• Francis Collins Event

Francis S. Collins, M.D., Ph.D.

Director, National Institutes of Health | July 29, 2014
NIH Director explained the necessity to increase funding in order to increase research.

Francis S. Collins, M.D., Ph.D., Director of the National Institutes of Health (NIH) and the former director of the International Human Genome Project, was the featured guest at a dinner meeting. Dr. Collins discussed with President Rubenstein the damage lack of federal funding for NIH is doing to scientific research in America.

He said NIH provides more than $30 billion in funding to 300,000 scientists, an amount that has not changed significantly since 2003. According to Dr. Collins, this represents an almost 20 percent decrease in funding available for research. This lack of financial support, Dr. Collins said, is hampering much needed breakthroughs in medical research and driving some scientific researchers out of the field and/or causing them to leave the United States for countries with better financial support for health care research. “The consequences of that for losses in terms of human health advances, loss to our economy, and damage to our generation of young scientists is so hard to look at,” he said, adding, “It is so frustrating that we have in this town this kind of gridlock with all of this unfortunate hammering of innocent bystanders – the medical research community – to the detriment of our own country.”

Excerpts from Event

“I love this amazingly paradoxical life, David. Every day, standing at the helm of this remarkable institution called NIH, I find out about something amazing that some scientist has done ... And then, in the same daily experience, is this frustration that we could be doing so much better. We should be going so much faster. We could have much sooner than we otherwise would a universal vaccine for influenza, so you wouldn’t have to take that yearly shot and we wouldn’t have to worry about pandemics in the future. We could have cancer that was more precisely diagnosed and treated sooner than we are getting right now. We could have answers to autism quicker than we currently have. Everything’s going about half the pace that it could.” ~ The Honorable Francis S. Collins, M.D., Ph.D., Director, National Institutes of Health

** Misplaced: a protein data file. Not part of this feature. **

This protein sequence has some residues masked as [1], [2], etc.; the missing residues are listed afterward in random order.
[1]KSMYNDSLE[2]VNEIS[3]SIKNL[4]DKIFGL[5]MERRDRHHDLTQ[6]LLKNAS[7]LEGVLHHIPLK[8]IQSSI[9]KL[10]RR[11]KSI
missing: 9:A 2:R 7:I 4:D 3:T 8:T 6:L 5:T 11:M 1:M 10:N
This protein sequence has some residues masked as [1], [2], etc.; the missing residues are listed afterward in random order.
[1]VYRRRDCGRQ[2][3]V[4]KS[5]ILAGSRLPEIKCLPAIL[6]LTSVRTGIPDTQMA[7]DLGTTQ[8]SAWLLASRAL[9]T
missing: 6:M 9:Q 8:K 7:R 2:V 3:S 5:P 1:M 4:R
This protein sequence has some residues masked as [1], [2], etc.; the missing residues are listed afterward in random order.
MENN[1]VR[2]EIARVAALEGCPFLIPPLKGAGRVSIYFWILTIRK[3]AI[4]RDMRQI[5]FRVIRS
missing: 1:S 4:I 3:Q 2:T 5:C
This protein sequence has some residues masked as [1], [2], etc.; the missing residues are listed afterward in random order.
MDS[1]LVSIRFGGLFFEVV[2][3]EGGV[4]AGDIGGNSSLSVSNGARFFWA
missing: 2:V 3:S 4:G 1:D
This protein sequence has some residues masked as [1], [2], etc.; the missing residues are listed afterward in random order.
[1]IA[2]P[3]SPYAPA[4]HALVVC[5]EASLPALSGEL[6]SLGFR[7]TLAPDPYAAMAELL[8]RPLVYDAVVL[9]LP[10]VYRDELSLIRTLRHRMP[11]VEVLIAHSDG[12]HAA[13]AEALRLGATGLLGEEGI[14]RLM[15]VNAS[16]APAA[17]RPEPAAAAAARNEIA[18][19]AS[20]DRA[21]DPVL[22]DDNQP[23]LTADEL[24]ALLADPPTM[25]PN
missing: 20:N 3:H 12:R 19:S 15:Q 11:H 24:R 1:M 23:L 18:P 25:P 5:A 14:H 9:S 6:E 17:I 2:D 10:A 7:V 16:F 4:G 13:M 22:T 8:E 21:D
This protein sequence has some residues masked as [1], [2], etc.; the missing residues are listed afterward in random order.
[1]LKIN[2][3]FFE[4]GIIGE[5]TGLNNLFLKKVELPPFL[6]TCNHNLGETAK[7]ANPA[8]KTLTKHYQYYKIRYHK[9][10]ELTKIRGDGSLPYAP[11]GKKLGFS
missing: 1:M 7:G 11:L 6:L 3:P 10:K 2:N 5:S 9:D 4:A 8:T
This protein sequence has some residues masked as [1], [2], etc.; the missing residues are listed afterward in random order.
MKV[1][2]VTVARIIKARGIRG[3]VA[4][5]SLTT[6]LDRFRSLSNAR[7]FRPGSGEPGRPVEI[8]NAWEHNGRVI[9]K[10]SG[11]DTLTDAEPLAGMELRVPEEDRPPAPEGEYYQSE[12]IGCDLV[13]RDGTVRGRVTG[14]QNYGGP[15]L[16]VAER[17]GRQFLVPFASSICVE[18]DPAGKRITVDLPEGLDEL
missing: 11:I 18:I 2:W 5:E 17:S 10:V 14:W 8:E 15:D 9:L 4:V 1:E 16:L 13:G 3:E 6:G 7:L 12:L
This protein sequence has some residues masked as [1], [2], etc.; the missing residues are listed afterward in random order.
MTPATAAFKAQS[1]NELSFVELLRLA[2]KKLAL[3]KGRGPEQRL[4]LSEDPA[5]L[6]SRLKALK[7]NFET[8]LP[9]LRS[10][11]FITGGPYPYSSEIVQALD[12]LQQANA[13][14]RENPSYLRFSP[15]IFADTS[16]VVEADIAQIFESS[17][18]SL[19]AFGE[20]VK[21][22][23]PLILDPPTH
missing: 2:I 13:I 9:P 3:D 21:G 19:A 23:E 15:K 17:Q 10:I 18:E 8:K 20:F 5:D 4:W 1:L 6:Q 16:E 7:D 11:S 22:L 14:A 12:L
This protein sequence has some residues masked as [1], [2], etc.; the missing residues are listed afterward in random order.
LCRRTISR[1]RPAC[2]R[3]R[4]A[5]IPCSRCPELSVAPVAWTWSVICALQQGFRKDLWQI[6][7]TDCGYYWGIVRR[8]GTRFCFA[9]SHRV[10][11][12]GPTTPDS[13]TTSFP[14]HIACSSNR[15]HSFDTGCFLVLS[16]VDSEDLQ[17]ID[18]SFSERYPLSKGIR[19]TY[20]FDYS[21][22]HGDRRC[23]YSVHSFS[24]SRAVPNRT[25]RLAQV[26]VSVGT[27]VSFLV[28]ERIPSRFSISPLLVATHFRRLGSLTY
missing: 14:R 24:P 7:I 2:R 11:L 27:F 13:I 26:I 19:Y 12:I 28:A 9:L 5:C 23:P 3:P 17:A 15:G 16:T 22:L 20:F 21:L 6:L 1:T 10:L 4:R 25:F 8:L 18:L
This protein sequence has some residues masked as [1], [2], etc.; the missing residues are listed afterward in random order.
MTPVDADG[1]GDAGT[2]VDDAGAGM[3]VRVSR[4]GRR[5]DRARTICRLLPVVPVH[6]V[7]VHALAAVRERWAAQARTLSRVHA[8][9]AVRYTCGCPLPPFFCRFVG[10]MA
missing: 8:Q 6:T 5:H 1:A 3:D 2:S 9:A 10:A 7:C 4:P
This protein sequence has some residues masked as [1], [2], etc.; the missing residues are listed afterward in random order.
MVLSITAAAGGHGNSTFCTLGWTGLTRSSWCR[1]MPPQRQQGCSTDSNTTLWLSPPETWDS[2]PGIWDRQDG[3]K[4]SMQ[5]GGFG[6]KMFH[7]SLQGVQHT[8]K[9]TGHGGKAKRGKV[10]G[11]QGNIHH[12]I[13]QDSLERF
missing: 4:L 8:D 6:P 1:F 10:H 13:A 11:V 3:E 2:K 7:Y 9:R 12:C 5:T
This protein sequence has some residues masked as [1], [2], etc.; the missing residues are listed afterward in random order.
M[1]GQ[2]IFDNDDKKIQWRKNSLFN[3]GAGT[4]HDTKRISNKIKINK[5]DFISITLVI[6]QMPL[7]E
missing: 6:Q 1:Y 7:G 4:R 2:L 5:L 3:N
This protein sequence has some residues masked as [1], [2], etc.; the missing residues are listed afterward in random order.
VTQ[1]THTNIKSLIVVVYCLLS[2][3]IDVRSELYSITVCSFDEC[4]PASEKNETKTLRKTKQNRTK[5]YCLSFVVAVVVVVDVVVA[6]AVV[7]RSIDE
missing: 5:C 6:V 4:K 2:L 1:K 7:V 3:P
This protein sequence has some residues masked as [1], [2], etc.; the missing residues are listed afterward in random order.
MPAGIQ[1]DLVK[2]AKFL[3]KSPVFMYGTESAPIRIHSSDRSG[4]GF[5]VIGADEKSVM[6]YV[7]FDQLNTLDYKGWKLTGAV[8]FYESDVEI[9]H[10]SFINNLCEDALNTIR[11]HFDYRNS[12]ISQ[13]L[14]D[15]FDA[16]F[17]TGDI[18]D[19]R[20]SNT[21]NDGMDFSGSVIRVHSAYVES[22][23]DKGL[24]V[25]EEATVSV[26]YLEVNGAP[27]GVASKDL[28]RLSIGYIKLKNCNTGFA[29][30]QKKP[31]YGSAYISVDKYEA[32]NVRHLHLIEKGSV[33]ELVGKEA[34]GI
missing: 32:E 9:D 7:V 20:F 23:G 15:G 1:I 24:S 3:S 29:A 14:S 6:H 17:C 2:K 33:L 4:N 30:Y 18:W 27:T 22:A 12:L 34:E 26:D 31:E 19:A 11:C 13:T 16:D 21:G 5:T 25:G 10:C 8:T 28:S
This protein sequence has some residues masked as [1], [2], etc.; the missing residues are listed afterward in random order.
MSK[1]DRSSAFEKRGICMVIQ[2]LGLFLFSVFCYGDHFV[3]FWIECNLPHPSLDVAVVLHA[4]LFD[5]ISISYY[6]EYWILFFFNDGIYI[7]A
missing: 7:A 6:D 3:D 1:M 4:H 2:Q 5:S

“A recent poll said roughly one in five young scientists has now seriously considered going to another country because other countries ... read the American playbook from 20 years ago. They saw what our investments in research did to our economy, to the vibrancy of the American experience, and they're trying to replicate that. Look at China. China is increasing its support for biomedical R&D by 20 to 30 percent per year, even as we are going down ...  Singapore, South Korea, Brazil, Europe, all of those going up in their support, because they see what it can do, while we are basically walking off the stage.” ~ The Honorable Francis S. Collins, M.D., Ph.D., Director, National Institutes of Health

“... in cancer, we're seeing cancer survival rates improving each year, deaths dropping by 1 percent per year, year after year after year. ... each 1 percent decrease in cancer is estimated by economists to save our country $500 billion.” ~ The Honorable Francis S. Collins, M.D., Ph.D., Director, National Institutes of Health

“... there is not one shred of evidence for a connection between vaccines and autism, and yet that continues to be perpetuated as a possible model, which causes many parents legitimately who have heard about this to wonder whether they should have their children vaccinated. By not doing so, [they] place [their children] at risk of all manner of terrible diseases that we thought were pretty much controlled.” ~ The Honorable Francis S. Collins, M.D., Ph.D., Director, National Institutes of Health

“... many economists would say that more than 50 percent of the American economic growth since World War II has been based on science and technology investments, and certainly in the 21st century the highest return – the most vigorous investments we're making are in the biological, the life sciences.” ~ The Honorable Francis S. Collins, M.D., Ph.D., Director, National Institutes of Health

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